Evidence for the function of hyperactivated motility in sperm.


Journal Article

After insemination, mammalian sperm undergo a striking change in flagellar beat pattern, termed hyperactivation. In low-viscosity culture medium, nonhyperactivated sperm flagella generate relatively symmetrical, low-amplitude waves, while hyperactivated sperm flagella generate an asymetrical beating pattern that results in nonprogressive movement. Since sperm encounter highly viscous and viscoelastic fluids in the female reproductive tract, the progress of hyperactivated sperm was compared with that of nonhyperactivated and transitional sperm in media of increasing viscosity. Hamster sperm obtained from the caudal epididymis were incubated in a medium that promotes capacitation. After 0, 3, and 4 h of incubation, the majority of the sperm exhibited, respectively, activated, transitional, and hyperactivated motility. At each of these time points, aliquots of sperm were removed from incubation and added to solutions of 0, 5%, 10%, 20%, and 30% Ficoll in medium. Samples containing mostly hyperactivated sperm (4 h) maintained higher swimming and flagellar velocities and were able to generate greater forces in response to increased viscous loading than activated sperm (0 h). Transitional sperm (3 h) showed an intermediate response. The paths of hyperactivated sperm through solutions of 20% and 30% Ficoll were considerably straighter than those made through medium alone. This is the first demonstration that hyperactivation can confer a mechanical advantage upon sperm in the oviduct where they may encounter viscous oviductal fluid and a viscoelastic cumulus matrix.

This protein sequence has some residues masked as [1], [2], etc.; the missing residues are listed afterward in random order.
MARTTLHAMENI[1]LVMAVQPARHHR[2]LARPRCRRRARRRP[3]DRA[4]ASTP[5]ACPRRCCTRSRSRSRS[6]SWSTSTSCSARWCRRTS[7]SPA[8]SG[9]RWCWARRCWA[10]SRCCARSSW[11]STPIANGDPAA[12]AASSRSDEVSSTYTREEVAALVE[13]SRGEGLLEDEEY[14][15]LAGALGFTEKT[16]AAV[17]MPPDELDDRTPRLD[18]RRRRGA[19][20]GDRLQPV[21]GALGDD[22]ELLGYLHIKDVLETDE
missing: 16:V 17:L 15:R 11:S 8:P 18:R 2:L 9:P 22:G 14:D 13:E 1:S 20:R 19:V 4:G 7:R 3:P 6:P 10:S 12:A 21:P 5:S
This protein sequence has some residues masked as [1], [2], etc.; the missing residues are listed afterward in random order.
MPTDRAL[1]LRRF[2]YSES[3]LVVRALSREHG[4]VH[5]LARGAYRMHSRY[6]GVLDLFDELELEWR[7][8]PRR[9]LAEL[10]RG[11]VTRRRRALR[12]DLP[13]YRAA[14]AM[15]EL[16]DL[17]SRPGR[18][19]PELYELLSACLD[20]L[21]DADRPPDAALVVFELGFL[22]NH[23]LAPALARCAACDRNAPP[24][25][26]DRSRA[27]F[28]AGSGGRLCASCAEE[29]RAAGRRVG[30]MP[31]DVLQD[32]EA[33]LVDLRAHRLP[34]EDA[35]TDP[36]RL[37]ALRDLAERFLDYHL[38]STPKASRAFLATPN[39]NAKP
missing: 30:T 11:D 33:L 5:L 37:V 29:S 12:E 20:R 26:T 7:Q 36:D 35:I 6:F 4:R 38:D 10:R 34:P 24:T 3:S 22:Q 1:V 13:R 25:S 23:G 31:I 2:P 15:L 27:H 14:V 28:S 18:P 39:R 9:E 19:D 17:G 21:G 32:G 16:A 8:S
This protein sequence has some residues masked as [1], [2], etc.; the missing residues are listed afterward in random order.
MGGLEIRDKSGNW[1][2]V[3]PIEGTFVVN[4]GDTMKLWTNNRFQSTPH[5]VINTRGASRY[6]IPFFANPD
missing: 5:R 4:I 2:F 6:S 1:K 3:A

Full Text

Duke Authors

Cited Authors

  • Suarez, SS; Katz, DF; Owen, DH; Andrew, JB; Powell, RL

Published Date

  • February 1991

Published In

Volume / Issue

  • 44 / 2

Start / End Page

  • 375 - 381

PubMed ID

  • 2009336

Pubmed Central ID

  • 2009336

Electronic International Standard Serial Number (EISSN)

  • 1529-7268

International Standard Serial Number (ISSN)

  • 0006-3363

Digital Object Identifier (DOI)

  • 10.1095/biolreprod44.2.375


  • eng